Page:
Carrefour has witnessed a decline in its fortunes. The French retailer's reputation has taken a battering and it has failed to deliver a consistent message to consumers and investors alike. In his first analyst presentation since becoming CEO six months ago, Lars Olofsson this week laid out his turnaround plans. Katy Humphries suggests that while Olofsson has begun to tackle some of the retailer's more pressing challenges, the road to recovery remains a long one.

Carrefour is a company with a problem. Europe's largest retailer has lost its leadership edge - especially in France and other developed European markets. This has resulted in declining market share, lacklustre growth and unsatisfactory profit margins.

Yesterday (30 June), Carrefour's management revealed how the company plans to improve its performance, delivering a turnaround package designed to "transform" the Paris-based retailer's business.

The company presented strategic initiatives that it claimed would help it become the "preferred retailer" in key markets - therefore generating sales growth - while also improving efficiency to bolster margins

Carrefour said that over the next three years it expects reduce costs by EUR4.5bn (US$6.4bn).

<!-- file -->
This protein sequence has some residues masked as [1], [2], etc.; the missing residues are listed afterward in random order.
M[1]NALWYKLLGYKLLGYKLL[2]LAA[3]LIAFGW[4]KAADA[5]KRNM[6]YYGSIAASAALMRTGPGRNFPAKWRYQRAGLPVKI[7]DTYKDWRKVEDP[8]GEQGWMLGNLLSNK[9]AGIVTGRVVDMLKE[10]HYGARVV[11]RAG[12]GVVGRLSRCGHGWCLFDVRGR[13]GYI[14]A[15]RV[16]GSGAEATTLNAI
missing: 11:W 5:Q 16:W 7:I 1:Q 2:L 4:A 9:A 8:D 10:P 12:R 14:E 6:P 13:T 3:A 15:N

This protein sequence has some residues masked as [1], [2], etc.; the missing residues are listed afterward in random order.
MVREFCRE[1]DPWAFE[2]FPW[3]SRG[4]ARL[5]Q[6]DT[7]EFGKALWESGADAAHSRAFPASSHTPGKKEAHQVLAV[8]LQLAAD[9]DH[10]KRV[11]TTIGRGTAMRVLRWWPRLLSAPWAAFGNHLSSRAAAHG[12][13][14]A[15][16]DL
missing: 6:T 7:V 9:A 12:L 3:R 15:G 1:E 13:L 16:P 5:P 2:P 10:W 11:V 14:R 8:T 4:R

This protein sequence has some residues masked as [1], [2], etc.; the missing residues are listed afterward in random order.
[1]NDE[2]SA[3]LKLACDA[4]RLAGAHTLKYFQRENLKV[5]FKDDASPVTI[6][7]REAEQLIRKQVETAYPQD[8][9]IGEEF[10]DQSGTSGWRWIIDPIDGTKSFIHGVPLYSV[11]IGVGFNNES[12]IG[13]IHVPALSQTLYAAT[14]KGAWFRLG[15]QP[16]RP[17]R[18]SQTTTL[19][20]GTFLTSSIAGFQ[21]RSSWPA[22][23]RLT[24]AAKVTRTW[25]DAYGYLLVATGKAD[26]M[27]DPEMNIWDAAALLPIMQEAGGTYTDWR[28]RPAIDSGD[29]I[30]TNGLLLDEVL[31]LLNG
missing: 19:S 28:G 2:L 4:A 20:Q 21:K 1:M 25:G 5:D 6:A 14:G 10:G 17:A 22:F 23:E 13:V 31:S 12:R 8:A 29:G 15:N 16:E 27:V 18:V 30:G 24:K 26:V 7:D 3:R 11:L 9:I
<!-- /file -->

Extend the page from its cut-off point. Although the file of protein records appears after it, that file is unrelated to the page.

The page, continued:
This, management claimed, would be achieved by cutting operating costs by EUR2.1bn, purchasing costs by EUR1bn and reducing inventory hold times from 37 weeks to 30 weeks to save around EUR1.4bn.

"That [EUR4.5bn figure] is based out of five different levers - here we're going to talk about how can we improve the way we are working in the stores, how can we improve our supply chain, how can we improve our overheads, SG&As, and ultimately the purchasing," Carrefour CEO Lars Olofsson (pictured) said.

These cost savings represent a significant top-to-bottom re-evaluation of the way Carrefour does business. Moreover, they are relatively substantial in nature and could offer a material boost to margins in the medium- to long-term.
 
However, operational efficiencies can only take Carrefour so far. The company must also focus on gaining sales momentum in core markets, which have delivered dreary performances for some years.

Carrefour said that in order to drive sales gains it will focus on improving its showing in four key western European markets - which the group terms its "G4" countries - France, Spain, Italy and Belgium.

Carrefour's home market is its largest market and, arguably, the one that has proven most problematic.

According to Olofsson's assessment, Carrefour has struggled to effectively manage the Carrefour brand and communicate clearly to consumers.

With echoes of former CEO José Luis Durán's 'One Carrefour' strategy, the company said that it would continue to accelerate the roll-out the Carrefour banner across its French supermarket and hypermarket portfolio. 

One of the company's biggest past mistakes, Olofsson suggested, has been its failure to send out a consistent pricing message - first discounting to drive sales, then hiking prices back up again to save margins.

Since Olofsson took the helm at Carrefour, the retailer has moved to address this by investing in pricing.